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    Re: A question about camera resolution!

    Quote Originally Posted by kata View Post
    I just get very confused when conversion of resolution of the same image on different device or under different circumstances.
    Basically it's effectively bit mapped to suite the device. Some how I suspect you will understand that. Software maybe. Any image can effectively be displayed on any suitable device. Generally if a printer the image will be scaled to fit the page size. Displays are a little different. Picture browsing software will generally scale an image to fit in what ever window size setting it's currently at. There will usually be an option fo also view at 100% resolution and in that case the image may be well over the size of the display so scroll bars etc have to be used to view parts of it. Images intended specifically for the web are usually reduced to a suitable size for viewing on a PC screen.

    Most digital cameras these days produce images with a many more pixels than are available on a PC screen. An HD video type screen for instance is 1920x1080 "pixels", only a little over 2 mega pixels or mp. That's how software sees it anyway, The screen has the ability to map the 3 8bit colour channels to each pixel.

    When you talk actual resolution things get complicated. Say a 15mp camera is used to take a picture. There may be detail in that picture that can't be reproduced on a pc screen as too many pixels have to be lost to allow it to fit full sized. The camera may not even capture 15mp's worth of detail. Much depends on the lens, it's quality and the size of the sensor. The best possible lens can only produce a certain level of resolution so taking a 10mp compact with a typical tiny sensor there is no way that a lens can make full use of them. Take a full frame dslr with 10mp and the job the lens has to do is a lot easier as the pixels are a lot bigger. Some people with a technical bent feel that 22mp is about the limit in this respect for full 35mm frame digital cameras. That corresponds to about 14mp for aps sensors and 11mp for 4/3 types. Personally I think they are taking too simplistic a view and thinking in terms of pure black and white images. You will see a link on the top of these pages to tutorials that cover many aspects of photography and what might be called the physics of cameras - how the sensor actually records and image etc. There is also lots of information on specifics on the wiki. One of the really hairy areas is just how compacts with their tiny sensors can produce decent large pictures - the answer is clever software and jpg compression - when examined carefully the detail isn't really there which if reduced to web sized shots arguably doesn't matter.

    John
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    Re: A question about camera resolution!

    Quote Originally Posted by Geoff F View Post
    Attempting to continue with the resolution (ppi) issue, rather simply.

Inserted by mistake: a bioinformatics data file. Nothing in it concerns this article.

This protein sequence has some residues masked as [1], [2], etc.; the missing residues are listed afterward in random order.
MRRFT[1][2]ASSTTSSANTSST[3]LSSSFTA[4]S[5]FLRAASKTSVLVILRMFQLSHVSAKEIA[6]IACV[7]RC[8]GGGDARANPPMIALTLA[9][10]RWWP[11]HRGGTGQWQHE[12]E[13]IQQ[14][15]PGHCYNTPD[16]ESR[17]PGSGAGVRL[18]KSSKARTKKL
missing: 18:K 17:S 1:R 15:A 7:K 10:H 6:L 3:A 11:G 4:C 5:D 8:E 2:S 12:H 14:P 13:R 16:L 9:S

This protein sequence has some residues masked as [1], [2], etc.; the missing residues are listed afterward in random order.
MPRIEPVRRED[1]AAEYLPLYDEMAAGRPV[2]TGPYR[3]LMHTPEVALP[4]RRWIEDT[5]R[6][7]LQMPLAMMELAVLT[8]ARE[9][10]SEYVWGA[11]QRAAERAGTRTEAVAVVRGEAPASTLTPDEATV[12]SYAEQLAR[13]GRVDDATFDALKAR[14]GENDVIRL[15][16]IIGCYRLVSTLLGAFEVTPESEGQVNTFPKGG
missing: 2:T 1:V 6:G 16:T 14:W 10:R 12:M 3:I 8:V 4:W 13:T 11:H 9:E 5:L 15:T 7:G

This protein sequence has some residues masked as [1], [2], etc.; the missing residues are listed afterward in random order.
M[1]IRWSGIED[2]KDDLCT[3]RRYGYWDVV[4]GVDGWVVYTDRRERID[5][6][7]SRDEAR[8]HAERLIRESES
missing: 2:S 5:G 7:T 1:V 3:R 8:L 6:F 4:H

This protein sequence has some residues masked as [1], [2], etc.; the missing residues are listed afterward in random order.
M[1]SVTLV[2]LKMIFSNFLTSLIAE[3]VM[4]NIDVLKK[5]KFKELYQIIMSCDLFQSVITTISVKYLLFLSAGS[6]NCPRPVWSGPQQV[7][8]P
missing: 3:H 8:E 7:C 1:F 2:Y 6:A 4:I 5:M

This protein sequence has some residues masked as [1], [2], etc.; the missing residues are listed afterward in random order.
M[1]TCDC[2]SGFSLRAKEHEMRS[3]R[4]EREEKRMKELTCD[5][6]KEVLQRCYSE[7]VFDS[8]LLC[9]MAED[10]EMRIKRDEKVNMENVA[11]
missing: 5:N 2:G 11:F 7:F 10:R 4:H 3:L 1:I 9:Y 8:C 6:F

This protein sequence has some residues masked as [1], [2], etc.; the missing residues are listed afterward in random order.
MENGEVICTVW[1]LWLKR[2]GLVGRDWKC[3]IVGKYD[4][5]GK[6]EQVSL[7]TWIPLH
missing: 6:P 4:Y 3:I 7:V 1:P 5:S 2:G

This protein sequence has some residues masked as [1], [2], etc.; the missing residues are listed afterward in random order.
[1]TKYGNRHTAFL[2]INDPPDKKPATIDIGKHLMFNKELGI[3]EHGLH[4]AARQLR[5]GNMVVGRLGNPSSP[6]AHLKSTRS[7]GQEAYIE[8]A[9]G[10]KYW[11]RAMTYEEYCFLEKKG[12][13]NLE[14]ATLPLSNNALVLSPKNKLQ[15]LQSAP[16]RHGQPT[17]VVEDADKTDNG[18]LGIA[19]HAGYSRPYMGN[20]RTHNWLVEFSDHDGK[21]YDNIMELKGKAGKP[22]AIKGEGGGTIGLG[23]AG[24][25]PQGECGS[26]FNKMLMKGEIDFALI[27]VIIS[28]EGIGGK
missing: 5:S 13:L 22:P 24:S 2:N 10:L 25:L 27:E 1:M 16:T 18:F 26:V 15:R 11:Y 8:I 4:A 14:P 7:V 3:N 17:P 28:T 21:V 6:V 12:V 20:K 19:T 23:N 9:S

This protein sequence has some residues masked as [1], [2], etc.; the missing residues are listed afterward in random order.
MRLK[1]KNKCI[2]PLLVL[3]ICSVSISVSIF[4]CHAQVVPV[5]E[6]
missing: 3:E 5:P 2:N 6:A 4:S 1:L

Therefore, for CinC use (uploading with the Tinypics method) I will resize my images to 1,000 pixels on the long side and a resolution of 96 ppi. This should display well on most monitors without creating excessively large files or having to go through an auto resize
    Just to be clear for Kata's understanding, the resolution "setting" of a JPEG file does not affect it's size when viewed on a computer monitor. That is to say it will appear at whatever resolution, and therefore size, the monitor driver is set to. So if Geoff posts a picture 1000px wide and set to 96ppi (10.42" wide on a "European" monitor) - it will appear bigger on my NEC monitor's screen at 86dpi (11.63"). However, if I were to go into the Windows Control Panel and set my screen appearance to "VGA" (640x480px), Geoff's 1000px wide image would now be too big for my screen.


    Out of interest, I took one of my watch images which was 512px wide and peeked at it's internal file settings (EXIF data) - the resolution was 300ppi. It appears on my screen as 5.95" wide. I then hacked into the file using ExifToolGUI and changed the resolution settings to 72ppi. On re-opening the file on-screen, it appeared just as before - 5.95" wide. So, it would appear that the image file's ppi setting is not used for normal screen displays.

    Perhaps it would be used if "Print Preview" is available in an Editor? Or by a "Screen Proofing" utility? [Pardon my ignorance, I rarely print anything. It's called "Soft Proofing" and refers to applications or plug-ins that present your image on-screen but as if it went to a printer - including scaling the view to the image's ppi setting].
    Last edited by xpatUSA; 16th December 2012 at 04:27 PM. Reason: added "soft proofing"

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    Re: A question about camera resolution!

    Yeah, thanks for your answer.
    I think I was confused about the interpolation. I agree with what you said!

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    Re: A question about camera resolution!

    Thank you very much for the post in such detail!
    I think I got it!
    No wonder there are a raw image and a JPEG image produced with one camera shot. So the raw image actually consists of the sensor resolution information.

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    Re: A question about camera resolution!

    Thank you for such detailed answer!
    You guys are so kind!
    I think I understand now!

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    Re: A question about camera resolution!

    John,
    Thanks very much .your post is very helpful!
    I think I didn't realize the conversion of the resolution is actually combined with data loss.